Over a series of Saturdays in the coming months, Microsoft will be hosting several Windows 8 developer workshops that focus specifically on Metro development.
Beginning in Melbourne on 31 March, the series moves onto Sydney on 14 April, and is followed by Brisbane (28 April), Hobart (12 May), Canberra (19 May), Darwin (26 May), Adelaide (2 June), and finishes up in Perth on 16 June.
Entry to the events is free, with attendees only required to bring a laptop; Microsoft says it will take care of the rest. Registration links are available from the announcement.
Although the announcement says that it is preferable to bring a laptop with Windows 8 consumer preview installed, Microsoft professional geek Nick Hodge told us that people could come along without Windows 8 and still enjoy the atmosphere and learning. I would say that it is a necessity, as that version of Windows is needed in order to develop Metro-based applications.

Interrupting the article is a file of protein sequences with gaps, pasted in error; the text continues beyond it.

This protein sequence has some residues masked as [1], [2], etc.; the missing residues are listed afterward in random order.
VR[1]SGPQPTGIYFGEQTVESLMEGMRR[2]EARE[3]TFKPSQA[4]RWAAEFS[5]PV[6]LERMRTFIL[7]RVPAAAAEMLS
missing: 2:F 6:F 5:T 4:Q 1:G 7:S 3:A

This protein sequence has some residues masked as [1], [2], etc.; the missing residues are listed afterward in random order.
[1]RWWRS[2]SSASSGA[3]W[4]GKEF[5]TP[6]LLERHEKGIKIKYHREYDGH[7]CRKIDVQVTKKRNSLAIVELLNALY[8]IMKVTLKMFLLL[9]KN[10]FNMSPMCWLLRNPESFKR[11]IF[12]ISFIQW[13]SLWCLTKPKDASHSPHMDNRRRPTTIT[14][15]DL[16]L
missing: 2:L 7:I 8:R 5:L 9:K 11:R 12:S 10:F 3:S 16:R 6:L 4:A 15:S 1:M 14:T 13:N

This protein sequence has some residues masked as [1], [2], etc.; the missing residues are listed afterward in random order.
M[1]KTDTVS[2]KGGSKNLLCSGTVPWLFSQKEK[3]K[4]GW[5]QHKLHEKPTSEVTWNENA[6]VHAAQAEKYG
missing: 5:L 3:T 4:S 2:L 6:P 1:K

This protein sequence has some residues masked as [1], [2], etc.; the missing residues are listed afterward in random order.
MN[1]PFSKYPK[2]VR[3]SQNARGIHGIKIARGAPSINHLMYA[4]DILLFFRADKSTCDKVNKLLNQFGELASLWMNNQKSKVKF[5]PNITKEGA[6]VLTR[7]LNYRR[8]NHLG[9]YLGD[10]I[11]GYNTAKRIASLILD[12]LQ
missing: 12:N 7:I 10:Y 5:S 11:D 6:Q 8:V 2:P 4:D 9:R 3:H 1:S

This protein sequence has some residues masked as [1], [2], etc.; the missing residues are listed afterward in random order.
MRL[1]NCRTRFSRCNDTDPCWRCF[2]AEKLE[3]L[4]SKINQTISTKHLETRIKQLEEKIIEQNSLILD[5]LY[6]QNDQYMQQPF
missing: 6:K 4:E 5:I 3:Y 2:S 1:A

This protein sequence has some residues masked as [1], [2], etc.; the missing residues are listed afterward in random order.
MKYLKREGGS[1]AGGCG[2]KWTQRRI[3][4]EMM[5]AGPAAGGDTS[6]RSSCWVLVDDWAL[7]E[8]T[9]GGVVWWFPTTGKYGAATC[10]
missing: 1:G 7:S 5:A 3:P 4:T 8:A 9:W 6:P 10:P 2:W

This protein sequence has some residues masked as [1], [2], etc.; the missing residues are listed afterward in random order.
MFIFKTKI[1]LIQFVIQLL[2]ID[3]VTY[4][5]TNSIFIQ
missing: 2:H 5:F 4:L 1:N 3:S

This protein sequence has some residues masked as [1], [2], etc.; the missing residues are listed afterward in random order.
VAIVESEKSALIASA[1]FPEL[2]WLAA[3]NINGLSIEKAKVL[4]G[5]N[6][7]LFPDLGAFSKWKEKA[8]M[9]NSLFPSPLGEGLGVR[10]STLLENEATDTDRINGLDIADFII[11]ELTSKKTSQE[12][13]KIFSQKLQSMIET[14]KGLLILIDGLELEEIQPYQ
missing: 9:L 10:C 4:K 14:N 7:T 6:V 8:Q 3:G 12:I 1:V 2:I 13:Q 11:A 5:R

Some would say that it is a long way from software engineering to journalism, others would correctly argue that it is a mere 10 metres according to the floor plan.During his first five years with CBS Interactive, Chris started his journalistic adventure in 2006 as the Editor of Builder AU after originally joining the company as a programmer.Leaving CBS Interactive in 2010 to follow his deep desire to study the snowdrifts and culinary delights of Canada, Chris based himself in Vancouver and paid for his new snowboarding and poutine cravings as a programmer for a lifestyle gaming startup.Chris returns to CBS in 2011 as the Editor of TechRepublic Australia determined to meld together his programming and journalistic tendencies once and for all.In his free time, Chris is often seen yelling at different operating systems for their own unique failures, avoiding the dreaded tech support calls from relatives, and conducting extensive studies of internets — he claims he once read an entire one.